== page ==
FUN-O-LICIOUS


The Most Amazing Facts About History.

  1. Many years ago in Scotland, a new game was invented. It was ruled "Gentlemen Only...Ladies Forbidden"...and thus the word "GOLF" entered into the English language.
  2. In ancient China, doctors could receive fees only if their patient was cured. If it deteriorated, they would have to pay the patient.
  3. It has been calculated that in the last 3,500 years, there have only been 230 years of peace throughout the civilized world.
  4. The total number of Americans killed in the Civil War is greater than the combined total of Americans killed in all other wars.
  5. Armored knights raised their visors to identify themselves when they rode past their king. This custom has become the modern military salute.
  6. Charles Dickens always faced north while sleeping.
  7. Roman coins have been dug up in America, suggesting that perhaps the Vikings or Columbus weren't the first Europeans to visit the New World. The coins were found in locations as far afield as Texas, Venezuela and Maine. One stash was found buried in a mound in Round Rock, Texas. The mound is dated to approximately 800 A.D. In the town of Heavener, Okla., a bronze tetradrachm bearing the profile of Emperor Nero was found in 1976. The coin was originally struck in Antioch, Syria, in 63 A.D.
  8. In 1920 for the first time in recorded history, the average life expectancy of human beings exceeded that of goldfish. Before that year, a newborn infant could expect to live 48.4 years. For many species of wild goldfish, the projected life span was over 50.
  9. Peter the Great executed his wife's lover, and forced her to keep her lover's head in a jar of alcohol in her bedroom.
  10. People have been wearing glasses for about 700 years.
  11. Seven of the eight US Presidents who have died in office - either through illness or assassination - were elected at precisely 20-year intervals.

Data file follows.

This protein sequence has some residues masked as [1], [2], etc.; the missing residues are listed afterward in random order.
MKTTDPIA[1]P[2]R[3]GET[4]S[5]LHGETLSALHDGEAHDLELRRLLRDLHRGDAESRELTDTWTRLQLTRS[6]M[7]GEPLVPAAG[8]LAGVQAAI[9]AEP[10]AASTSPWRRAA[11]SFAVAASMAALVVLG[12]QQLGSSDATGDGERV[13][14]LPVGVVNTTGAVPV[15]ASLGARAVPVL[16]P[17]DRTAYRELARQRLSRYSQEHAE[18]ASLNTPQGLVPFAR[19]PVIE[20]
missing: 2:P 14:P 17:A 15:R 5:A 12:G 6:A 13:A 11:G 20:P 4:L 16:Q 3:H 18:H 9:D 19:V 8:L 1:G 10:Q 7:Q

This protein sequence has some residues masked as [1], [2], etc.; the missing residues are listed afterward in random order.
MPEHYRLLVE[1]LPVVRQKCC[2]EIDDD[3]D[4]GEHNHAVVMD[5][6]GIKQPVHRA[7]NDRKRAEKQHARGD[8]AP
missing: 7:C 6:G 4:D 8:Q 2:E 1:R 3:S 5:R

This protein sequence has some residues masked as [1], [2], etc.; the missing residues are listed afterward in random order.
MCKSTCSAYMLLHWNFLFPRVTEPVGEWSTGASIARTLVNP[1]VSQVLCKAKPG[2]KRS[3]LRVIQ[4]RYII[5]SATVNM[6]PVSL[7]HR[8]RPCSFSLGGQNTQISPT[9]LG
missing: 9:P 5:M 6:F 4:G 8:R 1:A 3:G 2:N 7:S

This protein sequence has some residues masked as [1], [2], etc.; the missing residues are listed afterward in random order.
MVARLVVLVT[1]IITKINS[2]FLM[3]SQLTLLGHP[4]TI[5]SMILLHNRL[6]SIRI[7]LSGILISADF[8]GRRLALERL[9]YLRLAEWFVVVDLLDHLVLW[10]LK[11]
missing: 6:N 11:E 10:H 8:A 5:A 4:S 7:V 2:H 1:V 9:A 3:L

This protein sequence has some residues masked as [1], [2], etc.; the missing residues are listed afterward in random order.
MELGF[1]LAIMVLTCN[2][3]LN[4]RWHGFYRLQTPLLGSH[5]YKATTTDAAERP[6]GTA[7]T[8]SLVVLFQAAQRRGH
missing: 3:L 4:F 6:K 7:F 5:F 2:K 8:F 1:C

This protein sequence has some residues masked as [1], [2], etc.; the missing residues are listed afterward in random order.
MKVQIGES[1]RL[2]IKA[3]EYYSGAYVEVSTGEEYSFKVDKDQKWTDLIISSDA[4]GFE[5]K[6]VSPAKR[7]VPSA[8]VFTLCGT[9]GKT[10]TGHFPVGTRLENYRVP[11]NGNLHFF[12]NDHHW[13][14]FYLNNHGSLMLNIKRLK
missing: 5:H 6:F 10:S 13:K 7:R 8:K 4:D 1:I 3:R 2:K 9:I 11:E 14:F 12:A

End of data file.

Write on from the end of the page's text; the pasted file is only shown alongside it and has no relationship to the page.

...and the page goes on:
12. The US federal income tax was first enacted in 1862 to support the Union's Civil War effort. It was eliminated in 1872, revived in 1894 then declared unconstitutional by the Supreme Court the following year. In 1913, the 16th Amendment to the Constitution made the income tax a permanent fixture in the US tax system.
  13. People drank gold powder mixed in with water in medieval Europe to relieve pain from sore limbs.
  14. The White House, in Washington DC, was originally gray, the color of the sandstone it was built out of. After the War of 1812, during which it had been burned by Canadian troops, the outside walls were painted white to hide the smoke stains.
  15. The custom of shaking hands with the strangers originated to show that both the parties were unarmed.
  16. The very first bomb dropped by the Allies on Berlin during World War II killed the only elephant in the Berlin Zoo.
  17. Celtic warriors sometimes fought their battles naked, their bodies dyed blue from head to toe.
  18. King Charles the Second often rubbed dust from the mummies of pharaohs so he could "absorb their ancient greatness".
  19. In the 1400's a law was set forth that a man was not allowed to beat his wife with a stick no thicker than his thumb. Hence we have "the rule of thumb".
  20. Acupuncture was first used as a medical treatment in 2700 BC by Chinese emperor Shen-Nung.